“tested” can misleadingly imply high performance on test

Carder v. Graco Children’s Products, Inc., — F.Supp.3d
—-, 2021 WL 3909953, No. 2:20-CV-00137-LMM (N.D. Ga. Aug. 31, 2021)

Plaintiffs from fifteen states alleged that Graco made false
and misleading representations about two models of children’s car seats,
specifically marketing them as being (1) “side-impact tested” and (2) safe for
children as small as thirty pounds and as young as three years old. Graco
allegedly knew since 2002 that the seats didn’t appreciably reduce the risks
associated with side-impact collisions (and that there are no federal safety
standards for side-impact testing); that Graco’s own testing didn’t show that
the seats were safe in side-impact collisions; and that the seats weren’t safe
for children under forty pounds or younger than four years old.

A couple of points: The claims didn’t fail under Rule 9(b)
even though some plaintiffs didn’t plead the exact model they purchased or the
exact time, date, and price of their purchases; those details aren’t required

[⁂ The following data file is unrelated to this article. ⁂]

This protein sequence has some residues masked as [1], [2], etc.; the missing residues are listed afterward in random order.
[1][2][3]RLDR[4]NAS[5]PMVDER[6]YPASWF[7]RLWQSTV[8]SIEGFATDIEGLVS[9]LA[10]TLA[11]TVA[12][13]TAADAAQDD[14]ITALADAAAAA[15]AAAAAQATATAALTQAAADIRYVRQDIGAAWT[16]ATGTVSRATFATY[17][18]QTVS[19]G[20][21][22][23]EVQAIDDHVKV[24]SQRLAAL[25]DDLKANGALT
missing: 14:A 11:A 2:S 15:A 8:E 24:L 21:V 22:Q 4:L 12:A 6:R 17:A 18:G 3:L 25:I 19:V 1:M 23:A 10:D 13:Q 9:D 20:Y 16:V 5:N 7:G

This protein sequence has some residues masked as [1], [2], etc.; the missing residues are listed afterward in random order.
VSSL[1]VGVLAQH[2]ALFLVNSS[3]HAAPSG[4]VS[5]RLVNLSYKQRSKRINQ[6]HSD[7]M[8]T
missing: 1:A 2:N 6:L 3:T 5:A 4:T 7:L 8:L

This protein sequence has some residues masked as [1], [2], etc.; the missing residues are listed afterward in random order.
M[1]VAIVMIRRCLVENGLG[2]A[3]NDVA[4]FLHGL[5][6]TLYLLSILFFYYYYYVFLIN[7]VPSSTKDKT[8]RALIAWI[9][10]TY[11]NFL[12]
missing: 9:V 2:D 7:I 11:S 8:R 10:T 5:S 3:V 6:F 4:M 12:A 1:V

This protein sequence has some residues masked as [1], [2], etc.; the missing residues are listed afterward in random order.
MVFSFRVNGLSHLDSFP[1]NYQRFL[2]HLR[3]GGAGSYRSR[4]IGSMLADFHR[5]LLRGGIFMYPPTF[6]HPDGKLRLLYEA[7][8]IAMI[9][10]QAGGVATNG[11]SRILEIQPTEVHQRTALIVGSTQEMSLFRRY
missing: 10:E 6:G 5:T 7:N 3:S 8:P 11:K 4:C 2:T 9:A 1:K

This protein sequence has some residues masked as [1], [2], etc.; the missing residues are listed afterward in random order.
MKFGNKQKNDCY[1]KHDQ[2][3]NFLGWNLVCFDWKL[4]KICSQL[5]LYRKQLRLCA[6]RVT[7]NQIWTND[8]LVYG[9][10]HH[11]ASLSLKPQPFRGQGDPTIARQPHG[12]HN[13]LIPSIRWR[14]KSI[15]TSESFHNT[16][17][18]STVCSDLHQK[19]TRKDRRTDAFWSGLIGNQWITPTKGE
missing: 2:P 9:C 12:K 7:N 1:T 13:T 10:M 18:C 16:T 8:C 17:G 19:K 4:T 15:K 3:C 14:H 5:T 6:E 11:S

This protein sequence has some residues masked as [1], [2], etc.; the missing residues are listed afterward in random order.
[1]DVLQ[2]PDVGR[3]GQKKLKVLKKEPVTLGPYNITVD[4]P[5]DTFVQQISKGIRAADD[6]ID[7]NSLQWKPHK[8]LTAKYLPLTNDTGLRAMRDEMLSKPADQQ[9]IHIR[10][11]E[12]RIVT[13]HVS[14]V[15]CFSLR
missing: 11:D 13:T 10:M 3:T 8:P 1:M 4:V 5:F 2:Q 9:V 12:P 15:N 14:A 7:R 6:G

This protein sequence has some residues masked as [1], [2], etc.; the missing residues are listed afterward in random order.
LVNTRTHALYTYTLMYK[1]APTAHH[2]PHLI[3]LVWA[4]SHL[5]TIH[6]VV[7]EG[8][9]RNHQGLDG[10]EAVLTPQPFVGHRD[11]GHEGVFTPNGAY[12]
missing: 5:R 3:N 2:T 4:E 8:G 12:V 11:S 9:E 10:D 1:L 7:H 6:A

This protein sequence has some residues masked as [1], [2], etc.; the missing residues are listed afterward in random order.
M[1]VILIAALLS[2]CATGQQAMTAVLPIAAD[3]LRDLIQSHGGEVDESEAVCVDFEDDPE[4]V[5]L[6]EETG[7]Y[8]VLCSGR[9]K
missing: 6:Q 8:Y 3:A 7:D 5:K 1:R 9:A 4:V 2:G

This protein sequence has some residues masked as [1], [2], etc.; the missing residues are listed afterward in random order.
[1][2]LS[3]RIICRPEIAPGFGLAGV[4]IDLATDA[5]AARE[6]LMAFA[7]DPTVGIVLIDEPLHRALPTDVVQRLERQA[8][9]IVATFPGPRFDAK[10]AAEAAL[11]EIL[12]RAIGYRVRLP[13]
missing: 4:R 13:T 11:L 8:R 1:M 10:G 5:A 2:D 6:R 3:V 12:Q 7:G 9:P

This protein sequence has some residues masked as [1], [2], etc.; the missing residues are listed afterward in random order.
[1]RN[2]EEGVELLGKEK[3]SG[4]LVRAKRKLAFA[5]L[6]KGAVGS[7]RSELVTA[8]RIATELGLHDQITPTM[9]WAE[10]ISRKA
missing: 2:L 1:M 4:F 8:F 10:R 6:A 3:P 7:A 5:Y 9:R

to satisfy Rule 9(b), which requires specificity about “the particulars of the
allegedly misleading statement itself, not .. the circumstances of the
plaintiff’s conduct in reliance on that statement.”

Could the advertising mislead a reasonable consumer? Graco
argued that its statements were true, but the court accepted that, “at the very
least, reasonable consumers could believe that Booster Seats advertised and
represented as ‘side-impact tested’ would offer appreciably increased safety in
side-impact collisions.” And plaintiffs alleged that they didn’t. Even
accepting that “side-impact tested” was literally true, it could still mislead
a reasonable consumer. [Cue XKCD reference.]

There’s a lot of discussion of various state consumer
protection acts. As to state safe harbor provisions, Graco argued that its
seats complied with federal safety standards set by the National Highway Traffic
Safety Administration, but its alleged conduct (stating that the seats were
safe for kids under forty pounds) was neither “required” or “specifically
permitted” by NHTSA. Manufacturers are required to use a label stating a
recommendation for maximum and minimum child sizes, with a lower bound
prohibiting booster seats for kids under 13.6 kg, but it is left to
manufacturers “to determine what that specific safety recommendation should be.”
And NHTSA prohibits misleading labels or instructions, so if “side-impact
tested” misleadingly suggested that the seats offered increased safety in
side-impact collisions, this representation would violate federal rules rather
than complying with them.

However, claims for injunctive relief under Illinois law
failed because plaintiffs didn’t allege an intent to repurchase the seats.

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